Syllabus1142.Fall07 - ENC 1142-17 Fall 2007 TR 2:00-3:15...

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ENC 1142-17 Fall 2007 Instructor: Susan Finch TR 2:00-3:15 BEL 008 Email: [email protected] Office Hours: M 2-4, F 1-3 Office Location: Williams Hall 331 FIRST-YEAR WRITING MISSION STATEMENT: First-Year Writing courses at FSU teach writing as a recursive and frequently collaborative process of invention, drafting, and revising. Writing is both personal and social, and students should learn to write for a variety of purposes and audiences. Since writing is a process of making meaning as well as communicating, FYW teachers respond to the content of students' writing as well as to surface errors. Students should expect frequent written and oral response on the content of their writing from both teacher and peers. Classes rely heavily on a workshop format. Instruction emphasizes the connection between writing, reading, and critical thinking. Students should give thoughtful, reasoned responses to the readings. Both reading and writing are subjects of class discussions and workshops, and students are expected to be active participants of their classroom community. Learning from each other will be a large part of our classroom experience. If you would like further information regarding the First-Year Writing Program, feel free to contact the program director, Dr. Deborah Coxwell Teague ([email protected]). COURSE GOALS: This course aims to help you improve your writing skills in all areas: discovering what you have to say, organizing your thoughts for a variety of audiences, and improving fluency and rhetorical sophistication. More specifically, you will write and revise two short stories, two short shorts, a class presentation, a self-evaluation, and several exploratory exercises. For each assignment, you will devise your own purposes and structures, while working directly with your peers to practice critical reading and response. Hopefully, this approach will allow you to try out, then refine many new writing techniques. REQUIRED MATERIALS: Making Shapely Fiction, by Jerome Stern The Scribner Anthology of Contemporary Short Fiction , edited by Lex Williford and Michael Martone COURSE REQUIREMENTS: All of the formal written assignments below must be turned in to me in order to pass the course. Attendance and conferences are also required. More than four absences is grounds for failure. 1. Two revised short stories (one with a research element) 2. Two short shorts 3. In-class story presentation 4. Self-Evaluation included in your portfolio 5. Active participation (discussion, workshop preparation, in-class exercises) Grade Breakdown: Short Story: 30% Short Story with Research Element: 30% Story Presentation: 15% Short Shorts: 15% Workshop Responses: 5% Participation (quizzes, discussion, self-evaluation etc.): 5%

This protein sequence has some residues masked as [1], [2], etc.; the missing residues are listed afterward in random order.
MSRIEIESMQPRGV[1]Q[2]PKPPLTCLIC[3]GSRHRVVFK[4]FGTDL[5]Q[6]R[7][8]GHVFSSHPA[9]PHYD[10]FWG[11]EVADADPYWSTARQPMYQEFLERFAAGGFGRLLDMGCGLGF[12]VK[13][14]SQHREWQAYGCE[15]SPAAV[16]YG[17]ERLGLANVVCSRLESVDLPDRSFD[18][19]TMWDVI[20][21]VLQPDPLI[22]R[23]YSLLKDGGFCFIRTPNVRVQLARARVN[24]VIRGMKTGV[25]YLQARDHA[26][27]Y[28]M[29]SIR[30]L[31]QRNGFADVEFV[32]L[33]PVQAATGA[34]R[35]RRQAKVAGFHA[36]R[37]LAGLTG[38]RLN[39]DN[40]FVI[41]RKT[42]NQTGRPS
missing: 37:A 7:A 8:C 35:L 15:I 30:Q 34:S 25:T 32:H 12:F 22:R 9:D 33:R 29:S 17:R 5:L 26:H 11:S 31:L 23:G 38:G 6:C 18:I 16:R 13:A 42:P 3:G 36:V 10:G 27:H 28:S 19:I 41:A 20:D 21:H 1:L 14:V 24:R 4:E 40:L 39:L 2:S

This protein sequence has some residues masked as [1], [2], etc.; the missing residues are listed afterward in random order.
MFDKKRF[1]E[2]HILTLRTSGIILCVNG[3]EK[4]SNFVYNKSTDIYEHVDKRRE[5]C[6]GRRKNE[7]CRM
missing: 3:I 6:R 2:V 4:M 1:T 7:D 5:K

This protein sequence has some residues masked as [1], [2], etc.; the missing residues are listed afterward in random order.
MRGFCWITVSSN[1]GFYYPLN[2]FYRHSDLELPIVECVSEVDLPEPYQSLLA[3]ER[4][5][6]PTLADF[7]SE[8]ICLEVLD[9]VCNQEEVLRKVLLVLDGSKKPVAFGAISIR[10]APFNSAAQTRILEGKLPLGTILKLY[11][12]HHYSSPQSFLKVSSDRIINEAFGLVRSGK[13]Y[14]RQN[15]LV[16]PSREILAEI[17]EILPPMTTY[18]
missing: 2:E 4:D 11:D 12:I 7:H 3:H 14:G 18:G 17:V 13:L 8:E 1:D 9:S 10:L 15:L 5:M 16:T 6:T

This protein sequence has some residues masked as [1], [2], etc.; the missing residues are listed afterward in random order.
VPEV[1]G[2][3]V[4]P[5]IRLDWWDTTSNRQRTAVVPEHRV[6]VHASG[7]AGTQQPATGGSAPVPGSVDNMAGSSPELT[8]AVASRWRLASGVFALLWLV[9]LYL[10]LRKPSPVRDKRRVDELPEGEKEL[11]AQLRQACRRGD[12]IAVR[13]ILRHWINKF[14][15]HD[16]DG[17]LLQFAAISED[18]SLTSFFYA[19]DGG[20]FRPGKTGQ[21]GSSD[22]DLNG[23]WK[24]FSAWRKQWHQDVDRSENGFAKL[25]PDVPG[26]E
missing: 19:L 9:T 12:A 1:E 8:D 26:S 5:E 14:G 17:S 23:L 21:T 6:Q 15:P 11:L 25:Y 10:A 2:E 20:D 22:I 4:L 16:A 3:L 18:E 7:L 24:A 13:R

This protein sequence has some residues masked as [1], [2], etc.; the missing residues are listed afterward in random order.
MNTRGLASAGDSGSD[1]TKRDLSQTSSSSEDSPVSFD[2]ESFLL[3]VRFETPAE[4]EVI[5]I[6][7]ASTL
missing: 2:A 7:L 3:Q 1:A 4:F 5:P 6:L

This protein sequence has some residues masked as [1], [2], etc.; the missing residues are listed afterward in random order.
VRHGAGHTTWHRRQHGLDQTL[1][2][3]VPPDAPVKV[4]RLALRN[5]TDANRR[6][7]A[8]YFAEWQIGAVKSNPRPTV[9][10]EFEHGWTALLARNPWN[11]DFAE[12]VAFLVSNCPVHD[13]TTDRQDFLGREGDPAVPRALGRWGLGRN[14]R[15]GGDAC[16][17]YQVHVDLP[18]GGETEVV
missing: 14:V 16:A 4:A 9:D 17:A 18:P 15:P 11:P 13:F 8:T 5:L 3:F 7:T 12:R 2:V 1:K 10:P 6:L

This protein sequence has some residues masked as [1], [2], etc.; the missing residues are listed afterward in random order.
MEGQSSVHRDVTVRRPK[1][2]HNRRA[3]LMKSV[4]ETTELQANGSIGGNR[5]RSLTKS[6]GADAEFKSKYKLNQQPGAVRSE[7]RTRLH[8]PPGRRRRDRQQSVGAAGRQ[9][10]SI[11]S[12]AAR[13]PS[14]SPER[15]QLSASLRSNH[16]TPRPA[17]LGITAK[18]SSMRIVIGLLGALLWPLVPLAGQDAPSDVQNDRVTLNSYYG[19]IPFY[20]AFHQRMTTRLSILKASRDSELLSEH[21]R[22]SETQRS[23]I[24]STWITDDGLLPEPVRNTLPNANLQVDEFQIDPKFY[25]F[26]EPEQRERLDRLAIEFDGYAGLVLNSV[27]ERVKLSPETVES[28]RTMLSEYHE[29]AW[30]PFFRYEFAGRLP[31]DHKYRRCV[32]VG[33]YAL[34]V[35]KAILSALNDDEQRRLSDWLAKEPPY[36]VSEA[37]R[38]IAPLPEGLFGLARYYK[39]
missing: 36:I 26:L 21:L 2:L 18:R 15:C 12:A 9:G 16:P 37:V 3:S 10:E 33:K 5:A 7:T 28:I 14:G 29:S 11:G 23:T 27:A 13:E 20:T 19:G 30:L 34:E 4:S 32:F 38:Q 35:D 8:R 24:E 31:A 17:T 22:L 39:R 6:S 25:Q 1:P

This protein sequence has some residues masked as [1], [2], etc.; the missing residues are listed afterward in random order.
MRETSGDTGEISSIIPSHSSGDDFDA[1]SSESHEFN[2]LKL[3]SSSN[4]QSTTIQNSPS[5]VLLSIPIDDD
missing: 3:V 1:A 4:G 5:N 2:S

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Short Story (6-8 pages) Students will first write a complete short story. We will work towards writing this story with a series of in class writing exercises on character, plot, dialogue,
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Syllabus1142.Fall07 - ENC 1142-17 Fall 2007 TR 2:00-3:15...

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